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home | Outside the Box | Developing an Effective Collection T . . .

Developing an Effective Collection Team
By Emil Hartleb
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Putting together an effective collection team is an ongoing process requiring constant attention. The credit executive needs to continue to pay attention to the following key elements in developing their collection team:

  1. Selection. of the right people for the job.
  2. Training. Providing an opportunity for employees to learn and improve their collection skills.
  3. Motivating. Creating an environment in which the talents and skills of the collection team can be maximized.

In this edition of Collage, we will look at the selection process and training. The Fall Issue of Collage will have articles on motivating collectors for improved performance.

It is axiomatic that putting the right people in place is central to developing an effective collection team. However, the selection process is more of an art than science. It is not always possible to be one hundred percent effective in the employee selection process. This "lack of perfection" leads to turnover, either initiated by the employee, or by management. It is important to learn from past hiring decisions, both good and bad, and build on those past good decisions and avoid repeating past bad hiring decisions.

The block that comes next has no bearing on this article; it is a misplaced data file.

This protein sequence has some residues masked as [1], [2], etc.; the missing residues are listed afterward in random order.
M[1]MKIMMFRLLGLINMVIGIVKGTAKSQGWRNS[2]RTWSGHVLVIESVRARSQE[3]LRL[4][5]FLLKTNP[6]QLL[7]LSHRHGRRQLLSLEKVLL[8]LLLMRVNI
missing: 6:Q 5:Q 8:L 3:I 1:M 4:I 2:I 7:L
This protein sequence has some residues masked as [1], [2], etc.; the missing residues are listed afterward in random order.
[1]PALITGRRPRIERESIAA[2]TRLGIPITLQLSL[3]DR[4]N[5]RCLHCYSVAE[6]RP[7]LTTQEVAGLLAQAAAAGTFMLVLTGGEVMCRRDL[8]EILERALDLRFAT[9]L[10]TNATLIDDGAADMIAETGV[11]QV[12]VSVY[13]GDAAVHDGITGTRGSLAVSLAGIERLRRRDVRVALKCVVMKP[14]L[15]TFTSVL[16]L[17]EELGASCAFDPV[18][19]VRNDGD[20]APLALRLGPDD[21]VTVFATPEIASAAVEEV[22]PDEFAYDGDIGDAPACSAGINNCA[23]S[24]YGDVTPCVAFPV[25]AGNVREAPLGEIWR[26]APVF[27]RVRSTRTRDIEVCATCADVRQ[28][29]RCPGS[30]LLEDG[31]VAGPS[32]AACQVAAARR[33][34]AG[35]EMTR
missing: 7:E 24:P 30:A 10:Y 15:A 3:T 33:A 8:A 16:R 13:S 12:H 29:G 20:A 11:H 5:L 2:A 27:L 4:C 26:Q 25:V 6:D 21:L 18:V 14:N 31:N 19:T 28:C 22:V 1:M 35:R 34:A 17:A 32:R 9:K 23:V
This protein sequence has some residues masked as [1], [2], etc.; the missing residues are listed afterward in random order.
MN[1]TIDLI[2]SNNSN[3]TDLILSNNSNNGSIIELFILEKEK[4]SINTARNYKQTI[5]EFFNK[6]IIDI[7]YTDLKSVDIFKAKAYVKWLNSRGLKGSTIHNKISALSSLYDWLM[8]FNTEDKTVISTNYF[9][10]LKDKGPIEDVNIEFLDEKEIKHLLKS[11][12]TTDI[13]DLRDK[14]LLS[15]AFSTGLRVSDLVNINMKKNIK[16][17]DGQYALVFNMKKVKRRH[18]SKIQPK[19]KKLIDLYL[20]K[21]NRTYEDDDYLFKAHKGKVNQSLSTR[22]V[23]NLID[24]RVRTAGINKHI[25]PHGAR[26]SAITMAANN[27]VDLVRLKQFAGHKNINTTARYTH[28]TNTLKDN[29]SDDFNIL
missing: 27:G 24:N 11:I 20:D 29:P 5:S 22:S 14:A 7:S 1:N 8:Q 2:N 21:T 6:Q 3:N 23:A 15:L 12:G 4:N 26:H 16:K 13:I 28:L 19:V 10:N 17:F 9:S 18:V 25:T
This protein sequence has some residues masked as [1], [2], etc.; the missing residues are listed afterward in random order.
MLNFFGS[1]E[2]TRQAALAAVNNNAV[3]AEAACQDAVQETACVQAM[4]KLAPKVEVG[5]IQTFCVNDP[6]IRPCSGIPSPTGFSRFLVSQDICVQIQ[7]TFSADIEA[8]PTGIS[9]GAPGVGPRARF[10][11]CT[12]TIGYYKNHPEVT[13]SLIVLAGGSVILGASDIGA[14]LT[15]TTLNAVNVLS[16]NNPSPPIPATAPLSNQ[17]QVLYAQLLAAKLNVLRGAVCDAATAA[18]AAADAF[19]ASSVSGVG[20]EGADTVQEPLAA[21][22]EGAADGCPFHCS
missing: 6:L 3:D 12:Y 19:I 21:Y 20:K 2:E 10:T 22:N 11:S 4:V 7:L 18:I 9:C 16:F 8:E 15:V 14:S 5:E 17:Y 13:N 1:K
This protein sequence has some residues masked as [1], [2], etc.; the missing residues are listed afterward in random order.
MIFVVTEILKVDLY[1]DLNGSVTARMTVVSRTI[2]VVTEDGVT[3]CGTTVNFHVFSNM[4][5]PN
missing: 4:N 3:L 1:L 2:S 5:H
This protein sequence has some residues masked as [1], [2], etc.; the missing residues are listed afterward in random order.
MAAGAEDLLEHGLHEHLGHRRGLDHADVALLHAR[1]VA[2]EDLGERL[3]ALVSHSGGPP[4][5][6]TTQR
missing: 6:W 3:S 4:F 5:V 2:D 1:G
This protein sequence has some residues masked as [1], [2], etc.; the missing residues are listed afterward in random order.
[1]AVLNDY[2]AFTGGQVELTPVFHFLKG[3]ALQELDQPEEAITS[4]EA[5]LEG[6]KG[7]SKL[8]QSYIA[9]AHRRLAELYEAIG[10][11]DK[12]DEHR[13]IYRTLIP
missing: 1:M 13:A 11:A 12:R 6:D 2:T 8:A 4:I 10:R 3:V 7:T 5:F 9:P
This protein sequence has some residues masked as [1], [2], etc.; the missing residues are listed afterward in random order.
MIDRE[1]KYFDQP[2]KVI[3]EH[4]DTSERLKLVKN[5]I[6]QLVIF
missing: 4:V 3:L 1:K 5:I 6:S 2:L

When selecting collectors it is important to recognize the talents and skills that have been demonstrated in the past as essential for an excellent collector.

Those talents and skills are:

  • The collector should be people focused. They should enjoy dealing with people, be outgoing and not introverted. Past job experience gives the interviewer an idea of the proclivity of the applicant. Has the applicant been involved in detailed type jobs that require little contact outside or inside the organization, or jobs that require a great deal of interpersonal contact both within and without the organization?